Anxious College Girl: Battling Anxiety Attacks

Maya Foxall addresses battling anxiety attacks

This feeling of dread overwhelms you, and you feel as though whatever has triggered this pain in your chest will end your world. There is no other way to get rid of or end this sense of panic than to run, or scream or cry.

The overwhelming need to breathe and throw up at the same time takes over all of your senses, and there is no possible way to get out of it. The only thing that can solve this is time and deep breathing.

One breath becomes two, and then three and so on. Until, the nauseous feeling you once had is subsiding.

There is no longer the feeling that the world is crashing down around you, and the ceiling seems to lift itself off of you after a while.

Breathing gets easier, and your heart gets back to normal speed. But, no matter how much better you feel, you still want to cry. This urge to release all of the leftover tension and pain that five to 30 minutes of distress brought you is the only way to ease your body.

You may seem better externally, but internally, you are more conscious of how many steps you've taken backwards.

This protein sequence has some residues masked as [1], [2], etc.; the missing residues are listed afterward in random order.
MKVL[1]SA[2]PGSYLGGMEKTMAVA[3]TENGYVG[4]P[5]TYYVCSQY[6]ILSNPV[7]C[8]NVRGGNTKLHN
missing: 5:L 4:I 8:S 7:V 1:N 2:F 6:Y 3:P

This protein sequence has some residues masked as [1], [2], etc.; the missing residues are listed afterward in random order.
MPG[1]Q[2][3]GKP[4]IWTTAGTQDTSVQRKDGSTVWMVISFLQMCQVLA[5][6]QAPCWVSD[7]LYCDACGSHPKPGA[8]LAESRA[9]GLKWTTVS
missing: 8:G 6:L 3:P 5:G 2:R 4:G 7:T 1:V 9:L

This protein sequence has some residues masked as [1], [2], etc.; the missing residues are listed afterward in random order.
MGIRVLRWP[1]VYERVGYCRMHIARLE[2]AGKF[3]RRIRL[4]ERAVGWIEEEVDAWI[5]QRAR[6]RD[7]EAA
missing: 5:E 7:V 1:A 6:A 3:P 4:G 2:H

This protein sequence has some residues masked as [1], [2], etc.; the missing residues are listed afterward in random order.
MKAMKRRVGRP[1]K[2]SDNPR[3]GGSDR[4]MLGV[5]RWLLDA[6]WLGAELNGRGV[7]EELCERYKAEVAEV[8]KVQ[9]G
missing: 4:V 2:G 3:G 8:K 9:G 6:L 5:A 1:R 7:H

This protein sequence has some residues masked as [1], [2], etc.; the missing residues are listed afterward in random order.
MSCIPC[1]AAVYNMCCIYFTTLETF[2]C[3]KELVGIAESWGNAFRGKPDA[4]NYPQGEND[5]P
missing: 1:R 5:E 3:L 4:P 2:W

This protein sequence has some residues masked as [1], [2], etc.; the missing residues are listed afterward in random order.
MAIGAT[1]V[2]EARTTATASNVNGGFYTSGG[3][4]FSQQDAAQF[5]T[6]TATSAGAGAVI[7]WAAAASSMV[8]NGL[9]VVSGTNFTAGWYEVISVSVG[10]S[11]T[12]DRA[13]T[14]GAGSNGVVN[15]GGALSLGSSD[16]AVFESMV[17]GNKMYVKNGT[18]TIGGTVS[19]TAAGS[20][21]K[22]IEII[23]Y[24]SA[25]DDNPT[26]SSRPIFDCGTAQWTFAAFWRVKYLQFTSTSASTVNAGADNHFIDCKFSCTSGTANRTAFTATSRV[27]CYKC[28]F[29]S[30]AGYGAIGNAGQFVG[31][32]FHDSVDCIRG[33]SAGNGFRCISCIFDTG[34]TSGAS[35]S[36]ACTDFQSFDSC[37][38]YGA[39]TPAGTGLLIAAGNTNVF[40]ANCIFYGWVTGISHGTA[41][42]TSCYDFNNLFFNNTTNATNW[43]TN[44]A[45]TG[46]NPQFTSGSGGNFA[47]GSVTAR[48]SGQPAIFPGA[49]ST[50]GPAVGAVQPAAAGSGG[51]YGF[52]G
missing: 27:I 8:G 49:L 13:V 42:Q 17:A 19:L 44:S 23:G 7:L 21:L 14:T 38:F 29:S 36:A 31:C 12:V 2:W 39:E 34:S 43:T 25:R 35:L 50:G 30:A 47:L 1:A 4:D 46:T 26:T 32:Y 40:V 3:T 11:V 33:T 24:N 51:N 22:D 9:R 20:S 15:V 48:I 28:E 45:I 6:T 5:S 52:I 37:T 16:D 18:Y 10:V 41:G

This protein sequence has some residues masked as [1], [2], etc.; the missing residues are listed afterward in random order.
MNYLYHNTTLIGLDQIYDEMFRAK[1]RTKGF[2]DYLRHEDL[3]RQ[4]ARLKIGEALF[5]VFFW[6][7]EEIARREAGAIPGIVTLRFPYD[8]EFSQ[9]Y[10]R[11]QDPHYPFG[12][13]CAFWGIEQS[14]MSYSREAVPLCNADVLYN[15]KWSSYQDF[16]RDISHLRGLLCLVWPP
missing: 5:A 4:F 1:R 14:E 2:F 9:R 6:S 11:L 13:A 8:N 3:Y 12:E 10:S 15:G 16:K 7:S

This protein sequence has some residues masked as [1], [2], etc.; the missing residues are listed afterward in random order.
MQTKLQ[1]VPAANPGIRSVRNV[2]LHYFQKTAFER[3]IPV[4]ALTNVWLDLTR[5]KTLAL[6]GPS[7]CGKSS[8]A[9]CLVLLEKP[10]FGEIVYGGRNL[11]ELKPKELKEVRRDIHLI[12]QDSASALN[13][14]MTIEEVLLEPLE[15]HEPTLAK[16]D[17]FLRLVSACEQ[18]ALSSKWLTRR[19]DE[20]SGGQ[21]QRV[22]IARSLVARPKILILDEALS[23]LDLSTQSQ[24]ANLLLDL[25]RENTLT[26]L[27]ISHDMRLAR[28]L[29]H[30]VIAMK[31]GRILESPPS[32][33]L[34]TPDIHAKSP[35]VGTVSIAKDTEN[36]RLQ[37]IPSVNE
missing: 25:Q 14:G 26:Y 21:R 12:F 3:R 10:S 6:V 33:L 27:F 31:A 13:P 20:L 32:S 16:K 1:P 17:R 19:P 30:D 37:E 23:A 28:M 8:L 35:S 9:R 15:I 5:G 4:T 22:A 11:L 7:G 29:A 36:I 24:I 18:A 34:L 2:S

Consciously, you can feel yourself slipping, but you push it to the back of your mind. Then, you pick yourself up off the bathroom tile that you fell on, or the street corner that you ran to, and try to tell yourself everything is OK.

I know this may be intense and dramatic, but this perfectly embodies the feelings I have had when I have panic attacks. Sometimes, if I am lucky, they are easier to handle. Other times, they are worse.

There are periods of time where the episodes aren't as frequent, and you think you are getting better. There are also times where the episodes occur up to three times a week.

This is my honest experience with anxiety attacks.

Ever since I was in my early teens, I have struggled with anxiety and the ever-so-fun anxiety attacks that go with them. It is no joke and it is not pretty, but I think it is very necessary to talk about because people sometimes only see what TV panic attacks look like.

Honestly, breathing exercises never helped me. Only a good cry or a hug from my dad could solve a panic attack. But, there is hope, and there is another day ahead of you.

You got this.

Sincerely,
An Anxious College Girl


Reach the blogger at at mayafoxall@gmail.com or follow @mayafoxall on Twitter.

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